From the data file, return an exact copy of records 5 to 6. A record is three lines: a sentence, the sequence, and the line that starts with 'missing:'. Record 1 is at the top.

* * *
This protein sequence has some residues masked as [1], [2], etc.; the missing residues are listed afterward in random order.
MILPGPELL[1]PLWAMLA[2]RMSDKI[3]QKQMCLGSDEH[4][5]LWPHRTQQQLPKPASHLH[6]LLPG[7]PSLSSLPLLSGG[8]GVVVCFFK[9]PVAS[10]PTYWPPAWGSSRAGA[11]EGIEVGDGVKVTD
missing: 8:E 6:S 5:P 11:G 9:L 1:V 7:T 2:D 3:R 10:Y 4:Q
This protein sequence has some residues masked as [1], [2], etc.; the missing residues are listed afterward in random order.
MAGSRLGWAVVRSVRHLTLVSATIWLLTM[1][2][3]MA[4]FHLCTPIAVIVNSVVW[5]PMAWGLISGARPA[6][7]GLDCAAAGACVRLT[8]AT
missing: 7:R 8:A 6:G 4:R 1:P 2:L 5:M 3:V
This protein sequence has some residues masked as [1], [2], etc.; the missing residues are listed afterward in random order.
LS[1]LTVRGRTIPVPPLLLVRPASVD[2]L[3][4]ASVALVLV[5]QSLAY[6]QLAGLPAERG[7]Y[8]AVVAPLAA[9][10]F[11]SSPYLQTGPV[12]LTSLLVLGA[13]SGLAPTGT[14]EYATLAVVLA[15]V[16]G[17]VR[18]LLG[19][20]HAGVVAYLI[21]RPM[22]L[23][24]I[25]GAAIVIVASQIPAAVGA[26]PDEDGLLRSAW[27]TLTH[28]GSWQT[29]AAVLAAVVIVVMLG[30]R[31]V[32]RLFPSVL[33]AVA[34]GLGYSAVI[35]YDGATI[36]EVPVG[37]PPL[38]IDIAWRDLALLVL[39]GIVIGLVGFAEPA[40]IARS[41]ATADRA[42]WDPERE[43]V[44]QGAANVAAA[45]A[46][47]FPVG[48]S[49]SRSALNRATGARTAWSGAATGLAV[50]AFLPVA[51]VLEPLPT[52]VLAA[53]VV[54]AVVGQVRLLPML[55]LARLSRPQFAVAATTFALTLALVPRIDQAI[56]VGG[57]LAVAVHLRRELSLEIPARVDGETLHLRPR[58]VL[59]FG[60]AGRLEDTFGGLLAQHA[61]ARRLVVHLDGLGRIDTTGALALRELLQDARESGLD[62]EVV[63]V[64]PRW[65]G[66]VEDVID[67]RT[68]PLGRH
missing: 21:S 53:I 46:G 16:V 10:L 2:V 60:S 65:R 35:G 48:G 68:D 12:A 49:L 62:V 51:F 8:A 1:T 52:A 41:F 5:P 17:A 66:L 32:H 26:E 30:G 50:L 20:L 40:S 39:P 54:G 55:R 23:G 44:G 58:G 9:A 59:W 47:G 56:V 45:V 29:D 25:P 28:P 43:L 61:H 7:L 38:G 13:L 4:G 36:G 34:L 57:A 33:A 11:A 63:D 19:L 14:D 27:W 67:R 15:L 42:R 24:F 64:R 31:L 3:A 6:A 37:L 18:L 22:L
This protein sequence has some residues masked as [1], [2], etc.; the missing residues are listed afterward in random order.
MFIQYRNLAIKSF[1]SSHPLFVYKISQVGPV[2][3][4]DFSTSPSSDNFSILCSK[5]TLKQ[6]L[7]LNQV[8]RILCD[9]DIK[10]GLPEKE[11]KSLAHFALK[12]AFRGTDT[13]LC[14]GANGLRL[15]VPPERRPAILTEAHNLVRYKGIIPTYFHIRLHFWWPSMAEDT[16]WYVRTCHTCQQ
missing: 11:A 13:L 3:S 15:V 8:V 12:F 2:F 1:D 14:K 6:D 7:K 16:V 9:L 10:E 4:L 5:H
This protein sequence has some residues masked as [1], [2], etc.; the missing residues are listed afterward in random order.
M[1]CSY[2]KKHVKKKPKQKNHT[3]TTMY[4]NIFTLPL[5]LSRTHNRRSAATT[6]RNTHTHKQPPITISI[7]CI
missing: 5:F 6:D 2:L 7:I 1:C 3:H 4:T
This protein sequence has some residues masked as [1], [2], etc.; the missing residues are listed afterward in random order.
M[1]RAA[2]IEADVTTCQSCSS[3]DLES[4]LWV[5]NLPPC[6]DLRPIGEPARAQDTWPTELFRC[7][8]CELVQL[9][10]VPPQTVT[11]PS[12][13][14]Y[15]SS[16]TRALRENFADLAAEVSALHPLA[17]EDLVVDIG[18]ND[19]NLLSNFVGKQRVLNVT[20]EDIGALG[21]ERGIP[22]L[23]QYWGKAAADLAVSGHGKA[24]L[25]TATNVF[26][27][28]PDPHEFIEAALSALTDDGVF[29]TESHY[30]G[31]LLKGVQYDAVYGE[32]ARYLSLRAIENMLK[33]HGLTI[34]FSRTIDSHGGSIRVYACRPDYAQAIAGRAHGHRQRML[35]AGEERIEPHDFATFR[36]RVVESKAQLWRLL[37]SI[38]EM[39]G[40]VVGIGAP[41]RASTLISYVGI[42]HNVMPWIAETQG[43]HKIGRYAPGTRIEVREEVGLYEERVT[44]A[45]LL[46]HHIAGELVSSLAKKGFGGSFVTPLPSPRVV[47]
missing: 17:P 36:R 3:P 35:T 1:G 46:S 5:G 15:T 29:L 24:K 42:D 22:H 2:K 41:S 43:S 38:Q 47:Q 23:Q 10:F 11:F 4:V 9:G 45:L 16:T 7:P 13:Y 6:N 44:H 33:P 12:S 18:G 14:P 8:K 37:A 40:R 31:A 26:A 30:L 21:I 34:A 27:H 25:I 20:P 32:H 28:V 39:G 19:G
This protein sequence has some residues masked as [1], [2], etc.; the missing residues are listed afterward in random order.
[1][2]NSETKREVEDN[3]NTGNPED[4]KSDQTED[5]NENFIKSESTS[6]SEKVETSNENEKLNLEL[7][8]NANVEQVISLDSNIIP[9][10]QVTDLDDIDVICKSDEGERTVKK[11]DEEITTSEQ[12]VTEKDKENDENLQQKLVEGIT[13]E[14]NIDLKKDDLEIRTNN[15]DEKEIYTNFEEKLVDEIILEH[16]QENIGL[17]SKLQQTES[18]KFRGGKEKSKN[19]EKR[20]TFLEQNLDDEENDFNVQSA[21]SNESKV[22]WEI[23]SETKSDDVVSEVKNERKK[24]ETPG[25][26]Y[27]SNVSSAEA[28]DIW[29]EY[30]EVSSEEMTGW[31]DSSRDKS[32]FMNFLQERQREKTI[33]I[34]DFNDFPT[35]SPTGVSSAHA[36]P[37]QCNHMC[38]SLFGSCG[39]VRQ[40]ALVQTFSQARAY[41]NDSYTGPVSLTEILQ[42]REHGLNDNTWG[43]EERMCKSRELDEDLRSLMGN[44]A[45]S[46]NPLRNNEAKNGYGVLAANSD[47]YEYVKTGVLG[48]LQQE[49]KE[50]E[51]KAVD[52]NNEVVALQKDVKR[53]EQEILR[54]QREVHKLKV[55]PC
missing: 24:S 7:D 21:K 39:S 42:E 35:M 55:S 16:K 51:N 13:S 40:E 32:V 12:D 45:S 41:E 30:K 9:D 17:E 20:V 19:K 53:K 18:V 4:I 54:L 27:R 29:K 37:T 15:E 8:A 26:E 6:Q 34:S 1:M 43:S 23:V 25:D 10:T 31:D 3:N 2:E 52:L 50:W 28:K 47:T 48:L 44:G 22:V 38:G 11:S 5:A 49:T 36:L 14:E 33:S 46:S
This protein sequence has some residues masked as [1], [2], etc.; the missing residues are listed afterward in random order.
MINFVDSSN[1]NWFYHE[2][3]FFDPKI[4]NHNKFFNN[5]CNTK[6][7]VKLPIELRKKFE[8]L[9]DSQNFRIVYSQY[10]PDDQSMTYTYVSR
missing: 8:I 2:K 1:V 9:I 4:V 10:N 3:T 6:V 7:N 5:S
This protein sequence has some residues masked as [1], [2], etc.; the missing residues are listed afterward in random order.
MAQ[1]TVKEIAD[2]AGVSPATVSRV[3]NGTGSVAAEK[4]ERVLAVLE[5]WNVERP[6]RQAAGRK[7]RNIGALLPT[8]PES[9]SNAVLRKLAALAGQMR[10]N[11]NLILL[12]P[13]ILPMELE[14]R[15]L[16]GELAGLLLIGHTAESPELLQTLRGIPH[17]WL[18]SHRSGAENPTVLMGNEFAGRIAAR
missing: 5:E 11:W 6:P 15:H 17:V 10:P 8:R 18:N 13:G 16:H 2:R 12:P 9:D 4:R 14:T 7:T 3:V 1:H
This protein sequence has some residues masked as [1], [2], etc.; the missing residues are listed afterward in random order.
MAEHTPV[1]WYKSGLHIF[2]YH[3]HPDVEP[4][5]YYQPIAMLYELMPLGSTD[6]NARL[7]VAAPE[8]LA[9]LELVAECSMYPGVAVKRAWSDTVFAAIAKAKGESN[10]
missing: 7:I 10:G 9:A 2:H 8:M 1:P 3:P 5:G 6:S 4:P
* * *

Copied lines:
This protein sequence has some residues masked as [1], [2], etc.; the missing residues are listed afterward in random order.
M[1]CSY[2]KKHVKKKPKQKNHT[3]TTMY[4]NIFTLPL[5]LSRTHNRRSAATT[6]RNTHTHKQPPITISI[7]CI
missing: 5:F 6:D 2:L 7:I 1:C 3:H 4:T
This protein sequence has some residues masked as [1], [2], etc.; the missing residues are listed afterward in random order.
M[1]RAA[2]IEADVTTCQSCSS[3]DLES[4]LWV[5]NLPPC[6]DLRPIGEPARAQDTWPTELFRC[7][8]CELVQL[9][10]VPPQTVT[11]PS[12][13][14]Y[15]SS[16]TRALRENFADLAAEVSALHPLA[17]EDLVVDIG[18]ND[19]NLLSNFVGKQRVLNVT[20]EDIGALG[21]ERGIP[22]L[23]QYWGKAAADLAVSGHGKA[24]L[25]TATNVF[26][27][28]PDPHEFIEAALSALTDDGVF[29]TESHY[30]G[31]LLKGVQYDAVYGE[32]ARYLSLRAIENMLK[33]HGLTI[34]FSRTIDSHGGSIRVYACRPDYAQAIAGRAHGHRQRML[35]AGEERIEPHDFATFR[36]RVVESKAQLWRLL[37]SI[38]EM[39]G[40]VVGIGAP[41]RASTLISYVGI[42]HNVMPWIAETQG[43]HKIGRYAPGTRIEVREEVGLYEERVT[44]A[45]LL[46]HHIAGELVSSLAKKGFGGSFVTPLPSPRVV[47]
missing: 17:P 36:R 3:P 35:T 1:G 46:S 5:G 15:T 29:L 24:K 42:D 22:H 2:K 41:S 43:S 38:Q 47:Q 23:Q 10:F 11:F 4:V 9:G 45:L 16:T 7:P 13:Y 6:N 44:H 33:P 12:S 18:G 14:P 8:K 37:A 40:R 31:A 26:A 30:L 21:I 34:A 27:H 25:I 20:P 32:H 28:V 39:G 19:G